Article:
Child Support Services

Contact Information

Phone: (866) 901-3212
CA Disbursement: (866) 901-3212
Secure Case Self Service:

Office Hours
7:30 am - 5:00 pm

Telephone Hours
8:00 am - 4:45 pm

Establishing Paternity

What is paternity?

Simply stated, paternity means fatherhood.

When a married couple has a child conceived during the marriage, paternity does not need to be established; the law automatically presumes the husband is the child’s legal father. The grounds for contesting this marital presumption are very limited and you should seek legal advice if there are issues. When an unmarried woman has a child, paternity needs to be established to provide the child with the same legal rights as a child born to married parents. Also, the court cannot order child support or determine custody or visitation until paternity has been legally established.

What are good reasons to establish paternity?

When a custodial parent (mother) is receiving public assistance for a child that does not have paternity established, the local child support agency is required to establish paternity for that child, thus ensuring the same legal rights as a child born to married parents. Those rights include:

  • Support from both parents
  • Legal documentation of the parent’s relationship to the child
  • Access to family medical history to learn of diseases, illnesses, birth defects, and other health problems that can be passed on through heredity
  • Medical and life insurance from either parent, if available
  • Inheritance rights
  • Social Security and veterans benefits, if available

How is paternity established?

Paternity Opportunity Program:

The Paternity Opportunity Program (POP) is a fast, easy and free way to establish paternity and has the same effect as a court order in establishing paternity for a child.  Through this program, unmarried fathers and never married mothers may establish paternity by completing and signing a Declaration of Paternity at the hospital when the child is born or at the local child support agency after the child is born. Both parents must complete and sign the form together in the presence of a hospital employee or child support employee who will sign the form as a witness.  Once both parents have completed and signed the form it is filed with the California State DCSS and paternity is established after a sixty day waiting period. For more information about the Paternity Opportunity Program (POP) including Frequently Asked Questions and recession information call (866)249-0773, contact your Local Child Support Agency or visit and follow the POP links.

Genetic Testing:

Genetic testing (DNA) is very accurate and is performed at no cost to you. In the majority of cases where there is doubt about paternity and a legal action has been filed by the DCSS to establish paternity, the mother or alleged father may request biological proof of paternity before the alleged father is determined by a court to be the legal father of the child.  This is accomplished by requesting genetic testing. The genetic test will either exclude a man who is not the biological father of the child or establish with greater than 99% accuracy that the alleged father is in fact the biological father. DNA samples are obtained at the local child support agency or at a facility located near the case participant’s area of residence when travel to the local agency is impractical due to distance.  In most cases a sample is obtained from the mother, the alleged father and the child for whom paternity is in question. Gathering samples is a painless process of swabbing the inside of the mouth of each case participant with a cotton swab and sending the samples to the genetic testing laboratory. In instances where paternity is issues must be resolved, such as public assistance cases, and case participants do not consent to genetic testing, the court can order the parties to submit to the testing.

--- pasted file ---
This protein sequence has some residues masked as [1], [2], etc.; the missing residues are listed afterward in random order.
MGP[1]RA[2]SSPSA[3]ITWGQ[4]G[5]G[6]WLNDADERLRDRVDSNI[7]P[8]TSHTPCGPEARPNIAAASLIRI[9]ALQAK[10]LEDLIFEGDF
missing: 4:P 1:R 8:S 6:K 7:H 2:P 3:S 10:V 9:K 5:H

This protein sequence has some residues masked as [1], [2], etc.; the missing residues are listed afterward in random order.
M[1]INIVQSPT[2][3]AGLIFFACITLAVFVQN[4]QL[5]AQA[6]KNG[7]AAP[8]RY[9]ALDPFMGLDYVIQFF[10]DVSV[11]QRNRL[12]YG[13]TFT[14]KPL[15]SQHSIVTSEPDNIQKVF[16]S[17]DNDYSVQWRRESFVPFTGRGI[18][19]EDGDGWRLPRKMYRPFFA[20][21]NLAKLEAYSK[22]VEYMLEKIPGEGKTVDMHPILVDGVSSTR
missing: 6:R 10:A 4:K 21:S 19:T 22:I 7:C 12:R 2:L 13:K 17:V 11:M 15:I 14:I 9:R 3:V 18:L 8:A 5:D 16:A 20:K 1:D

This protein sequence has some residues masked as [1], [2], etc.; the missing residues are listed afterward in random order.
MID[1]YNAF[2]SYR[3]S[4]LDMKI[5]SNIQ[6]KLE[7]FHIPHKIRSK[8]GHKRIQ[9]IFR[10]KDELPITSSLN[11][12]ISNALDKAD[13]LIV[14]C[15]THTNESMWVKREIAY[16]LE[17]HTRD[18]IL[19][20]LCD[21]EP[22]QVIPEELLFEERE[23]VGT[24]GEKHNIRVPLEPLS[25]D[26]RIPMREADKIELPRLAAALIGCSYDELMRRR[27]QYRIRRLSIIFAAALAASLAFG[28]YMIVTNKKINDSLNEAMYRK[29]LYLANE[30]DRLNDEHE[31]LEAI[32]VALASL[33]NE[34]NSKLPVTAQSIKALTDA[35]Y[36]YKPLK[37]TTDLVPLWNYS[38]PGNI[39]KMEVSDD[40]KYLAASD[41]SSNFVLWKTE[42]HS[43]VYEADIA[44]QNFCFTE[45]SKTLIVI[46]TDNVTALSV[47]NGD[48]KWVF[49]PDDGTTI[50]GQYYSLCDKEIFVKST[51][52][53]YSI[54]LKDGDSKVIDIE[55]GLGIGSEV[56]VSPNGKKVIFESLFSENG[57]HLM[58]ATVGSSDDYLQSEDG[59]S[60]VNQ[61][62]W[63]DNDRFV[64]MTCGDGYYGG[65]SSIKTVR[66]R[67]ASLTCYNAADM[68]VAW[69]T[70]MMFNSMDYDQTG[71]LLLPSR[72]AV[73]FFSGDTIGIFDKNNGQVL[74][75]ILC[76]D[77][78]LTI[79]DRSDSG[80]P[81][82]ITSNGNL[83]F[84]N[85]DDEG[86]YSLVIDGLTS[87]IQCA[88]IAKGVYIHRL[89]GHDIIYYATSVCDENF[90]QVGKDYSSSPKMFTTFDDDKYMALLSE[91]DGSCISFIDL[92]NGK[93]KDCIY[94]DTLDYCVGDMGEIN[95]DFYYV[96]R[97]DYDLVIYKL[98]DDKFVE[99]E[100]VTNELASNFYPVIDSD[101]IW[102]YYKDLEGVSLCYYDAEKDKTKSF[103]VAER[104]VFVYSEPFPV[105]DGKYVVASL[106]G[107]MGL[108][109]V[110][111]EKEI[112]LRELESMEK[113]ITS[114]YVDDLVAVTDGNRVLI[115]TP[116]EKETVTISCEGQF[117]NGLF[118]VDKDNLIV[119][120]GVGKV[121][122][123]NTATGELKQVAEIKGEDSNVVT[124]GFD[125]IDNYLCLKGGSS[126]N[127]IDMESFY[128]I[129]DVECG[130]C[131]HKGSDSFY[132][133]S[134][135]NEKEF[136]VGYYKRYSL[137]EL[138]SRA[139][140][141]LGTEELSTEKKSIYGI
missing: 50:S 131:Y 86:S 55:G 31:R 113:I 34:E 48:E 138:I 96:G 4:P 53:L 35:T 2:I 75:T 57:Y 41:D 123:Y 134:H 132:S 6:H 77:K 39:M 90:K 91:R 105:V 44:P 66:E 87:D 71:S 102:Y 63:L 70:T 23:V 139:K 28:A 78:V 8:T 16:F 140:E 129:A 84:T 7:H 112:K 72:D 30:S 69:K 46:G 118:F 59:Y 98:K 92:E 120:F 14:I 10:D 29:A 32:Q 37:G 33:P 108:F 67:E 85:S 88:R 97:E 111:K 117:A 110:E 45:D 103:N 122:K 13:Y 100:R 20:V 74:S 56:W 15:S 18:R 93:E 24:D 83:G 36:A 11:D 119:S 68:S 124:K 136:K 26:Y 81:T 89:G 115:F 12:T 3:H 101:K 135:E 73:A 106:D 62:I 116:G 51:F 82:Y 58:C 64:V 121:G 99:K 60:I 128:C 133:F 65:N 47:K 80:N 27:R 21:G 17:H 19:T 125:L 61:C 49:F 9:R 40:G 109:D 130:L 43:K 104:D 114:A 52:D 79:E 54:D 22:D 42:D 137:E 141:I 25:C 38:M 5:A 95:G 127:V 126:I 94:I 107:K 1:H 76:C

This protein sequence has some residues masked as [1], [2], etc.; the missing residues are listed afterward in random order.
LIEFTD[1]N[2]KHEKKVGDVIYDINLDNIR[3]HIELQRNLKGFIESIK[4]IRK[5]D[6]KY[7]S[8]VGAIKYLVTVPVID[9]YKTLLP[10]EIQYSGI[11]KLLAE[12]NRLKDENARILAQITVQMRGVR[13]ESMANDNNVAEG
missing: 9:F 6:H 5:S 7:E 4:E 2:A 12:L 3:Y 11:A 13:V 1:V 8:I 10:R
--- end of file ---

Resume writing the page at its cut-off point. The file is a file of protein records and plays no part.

By Legal Agreement:

Both parents may voluntarily agree to a child’s paternity and in cases where public assistance is not involved, they may agree to a mutually acceptable amount of monthly child support to be paid by the noncustodial parent to the custodial parent.  In cases involving public assistance both parents may agree to the child’s paternity and they may agree to an amount of child support payable by the noncustodial parent based on state child support guidelines.  The legal agreement is accomplished by each parent signing a stipulation establishing paternity and setting a child support amount that is submitted to the court for approval.  A court appearance is not necessary when a stipulation is processed.

By Court Order:

In cases where cooperation from the alleged father is an issue, paternity can be established in court with or without that cooperation. This would require the mother to answer questions about her intimate relationship with the alleged father and to complete a Paternity Questionnaire with details of that relationship and specifically identifying the alleged father by name.  If the alleged father fails to answer a legal complaint that he is the father the court will issue a default judgment naming the alleged father as the father. In cases where the alleged father answers the legal complaint that he is the father by denying parentage and requesting genetic testing, DCSS will proceed with the genetic testing and stay further action pending test results. If the genetic testing confirms the alleged father is the biological father the DCSS will proceed with the process of obtaining a paternity judgment.  If genetic testing confirms the alleged father is not the biological father of the child all legal actions against the alleged father will be dismissed and no further action will be taken against that individual.

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